We report a case of peripheral T-cell lymphoma (PTCL) with an exclusively "follicular" pattern at one lymph node site and a diffuse pattern at a second lymph node site. Molecular studies confirmed the clonal identity of the tumor at both sites.

In the lymph node showing a follicular pattern, the tumor cells appeared to infiltrate follicles where the perifollicular sinuses remained patent. The infiltrated follicles retained nonneoplastic B cells and a follicular dendritic cell network. By contrast, in the lymph node showing diffuse involvement, intranodal sinuses were no longer identifiable and there was no evidence of tumor cells infiltrating follicles. The tumor immunophenotype was influenced by the pattern: the follicular component was positive and the diffuse component was negative for bcl-6 and CD31.

We suggest that the follicular growth pattern in this case of PTCL arose secondarily to tumor spread via the perifollicular sinus.
SPLEEN  
Histopathology of the spleen in T-cell large granular lymphocyte leukemia and T-cell prolymphocytic leukemia: a comparative review.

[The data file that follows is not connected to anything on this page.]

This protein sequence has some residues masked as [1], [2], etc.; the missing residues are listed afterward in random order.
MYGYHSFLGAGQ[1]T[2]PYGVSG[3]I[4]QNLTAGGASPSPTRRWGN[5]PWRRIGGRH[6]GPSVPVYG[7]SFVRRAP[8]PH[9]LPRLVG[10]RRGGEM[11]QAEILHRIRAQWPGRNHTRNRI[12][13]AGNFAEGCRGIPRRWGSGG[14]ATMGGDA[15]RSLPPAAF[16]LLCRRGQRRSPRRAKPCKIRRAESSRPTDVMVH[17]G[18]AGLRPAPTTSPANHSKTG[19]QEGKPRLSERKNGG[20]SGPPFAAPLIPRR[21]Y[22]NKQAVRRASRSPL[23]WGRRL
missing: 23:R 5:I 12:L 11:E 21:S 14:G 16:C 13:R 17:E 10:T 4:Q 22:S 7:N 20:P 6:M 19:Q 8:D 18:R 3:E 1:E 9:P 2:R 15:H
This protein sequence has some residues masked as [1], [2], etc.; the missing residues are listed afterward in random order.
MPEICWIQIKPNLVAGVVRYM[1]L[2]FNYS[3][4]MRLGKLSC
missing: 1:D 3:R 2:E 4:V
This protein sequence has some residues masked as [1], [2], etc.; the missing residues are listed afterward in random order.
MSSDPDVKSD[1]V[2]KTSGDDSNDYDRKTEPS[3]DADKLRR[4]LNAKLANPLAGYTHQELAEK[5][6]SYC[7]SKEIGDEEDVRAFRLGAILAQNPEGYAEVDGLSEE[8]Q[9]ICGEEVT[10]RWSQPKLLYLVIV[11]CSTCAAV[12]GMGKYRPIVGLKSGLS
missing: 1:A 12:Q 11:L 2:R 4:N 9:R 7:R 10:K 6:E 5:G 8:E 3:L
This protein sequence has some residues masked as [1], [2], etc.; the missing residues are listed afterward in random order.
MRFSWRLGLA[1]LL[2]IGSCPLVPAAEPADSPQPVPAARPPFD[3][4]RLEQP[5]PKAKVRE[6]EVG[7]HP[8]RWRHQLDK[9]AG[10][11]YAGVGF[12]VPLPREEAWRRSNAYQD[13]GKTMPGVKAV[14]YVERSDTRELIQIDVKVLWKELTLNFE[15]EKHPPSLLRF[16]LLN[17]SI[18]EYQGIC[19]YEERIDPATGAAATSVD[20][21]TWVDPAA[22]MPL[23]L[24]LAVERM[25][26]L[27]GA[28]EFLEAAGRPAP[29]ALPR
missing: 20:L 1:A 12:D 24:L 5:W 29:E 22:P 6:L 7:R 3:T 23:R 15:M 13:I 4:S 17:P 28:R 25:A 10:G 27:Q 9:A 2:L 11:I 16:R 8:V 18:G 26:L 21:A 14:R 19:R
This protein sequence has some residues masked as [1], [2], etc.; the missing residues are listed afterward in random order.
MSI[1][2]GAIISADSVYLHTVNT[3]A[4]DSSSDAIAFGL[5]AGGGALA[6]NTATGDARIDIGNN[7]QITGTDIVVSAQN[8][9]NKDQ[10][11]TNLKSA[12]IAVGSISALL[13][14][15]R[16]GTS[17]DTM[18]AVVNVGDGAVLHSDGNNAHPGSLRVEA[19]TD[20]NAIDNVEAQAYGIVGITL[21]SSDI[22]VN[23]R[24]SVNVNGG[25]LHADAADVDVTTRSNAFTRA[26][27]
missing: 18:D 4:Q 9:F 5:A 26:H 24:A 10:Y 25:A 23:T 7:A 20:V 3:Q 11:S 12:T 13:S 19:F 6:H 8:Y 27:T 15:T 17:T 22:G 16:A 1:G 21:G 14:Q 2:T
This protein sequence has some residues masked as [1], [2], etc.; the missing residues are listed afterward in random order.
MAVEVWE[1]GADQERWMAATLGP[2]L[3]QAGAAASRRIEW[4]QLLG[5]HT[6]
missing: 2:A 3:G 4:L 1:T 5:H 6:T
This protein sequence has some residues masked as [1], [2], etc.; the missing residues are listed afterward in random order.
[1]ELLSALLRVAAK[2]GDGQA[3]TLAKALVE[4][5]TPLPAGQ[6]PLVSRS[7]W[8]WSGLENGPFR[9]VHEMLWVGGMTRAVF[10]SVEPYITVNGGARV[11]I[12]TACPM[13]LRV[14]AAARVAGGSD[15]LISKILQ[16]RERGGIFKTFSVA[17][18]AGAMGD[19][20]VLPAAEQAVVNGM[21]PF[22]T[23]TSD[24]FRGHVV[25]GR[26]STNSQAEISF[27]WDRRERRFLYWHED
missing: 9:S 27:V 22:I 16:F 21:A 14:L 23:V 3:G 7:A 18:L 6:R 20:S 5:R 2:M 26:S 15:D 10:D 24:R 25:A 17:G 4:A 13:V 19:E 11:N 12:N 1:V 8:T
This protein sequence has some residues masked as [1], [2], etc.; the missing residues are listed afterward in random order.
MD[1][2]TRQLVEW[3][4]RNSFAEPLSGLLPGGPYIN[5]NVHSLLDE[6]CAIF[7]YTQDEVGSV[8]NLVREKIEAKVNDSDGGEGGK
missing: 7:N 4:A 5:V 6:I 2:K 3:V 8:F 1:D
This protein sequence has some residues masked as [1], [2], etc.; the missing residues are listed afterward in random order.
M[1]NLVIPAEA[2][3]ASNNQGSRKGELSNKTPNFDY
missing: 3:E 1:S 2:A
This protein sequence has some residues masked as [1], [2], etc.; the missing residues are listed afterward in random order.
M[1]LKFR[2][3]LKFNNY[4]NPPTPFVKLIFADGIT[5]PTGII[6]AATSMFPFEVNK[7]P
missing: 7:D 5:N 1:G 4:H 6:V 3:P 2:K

Osuji N, Matutes E, Catovsky D, Lampert I, Wotherspoon A.

Section of Haemato-Oncology, Royal Marsden Hospital Foundation Trust/Institute of Cancer Research, London UK.
Am J Surg Pathol. 2005 Jul;29(7):935-41. Abstract quote  

We review retrospectively the spleen histology in 8 patients with T-cell large granular lymphocyte (LGL) leukemia and 4 with T-cell prolymphocytic leukemia (T-PLL) to identify characteristic patterns of involvement and to distinguish such patterns from those described in other low grade B- and T-cell malignancies.

Moderate splenic enlargement with red pulp expansion due to lymphocytic infiltration was characteristic of LGL leukemia. Abnormal lymphocytes expressed cytotoxic granule proteins and were consistently CD45RO and CD5 negative in contrast to normal red pulp T cells. This infiltration respected anatomic boundaries with encroachment but no invasion of white pulp areas. Unlike in hairy cell leukemia, the main differential diagnosis for red pulp lymphocytosis, the white pulp was not only preserved in T-cell LGL leukemia but showed germinal center hyperplasia with expansion of the mantle zones.

By comparison, T-PLL spleens showed marked red pulp lymphoid infiltration by medium-sized cells with irregular nuclei and prominent eosinophilic nucleoli. T-PLL lymphocytes, unlike LGLs, were more invasive, infiltrating the spleen capsule as well as white pulp areas. T-cell prolymphocytes did not express cytotoxic granule proteins or NK-cell markers, were CD5+, CD45RO+ like normal spleen T cells, were CD2+, CD3+, CD45+, CD43+, TCRbeta+, but CD25-, CD30-, ALK-1-, TRAP-, DBA44-, and TdT-. Expression of CD4 and CD8 in these cells mirrored that of circulating T-PLL cells.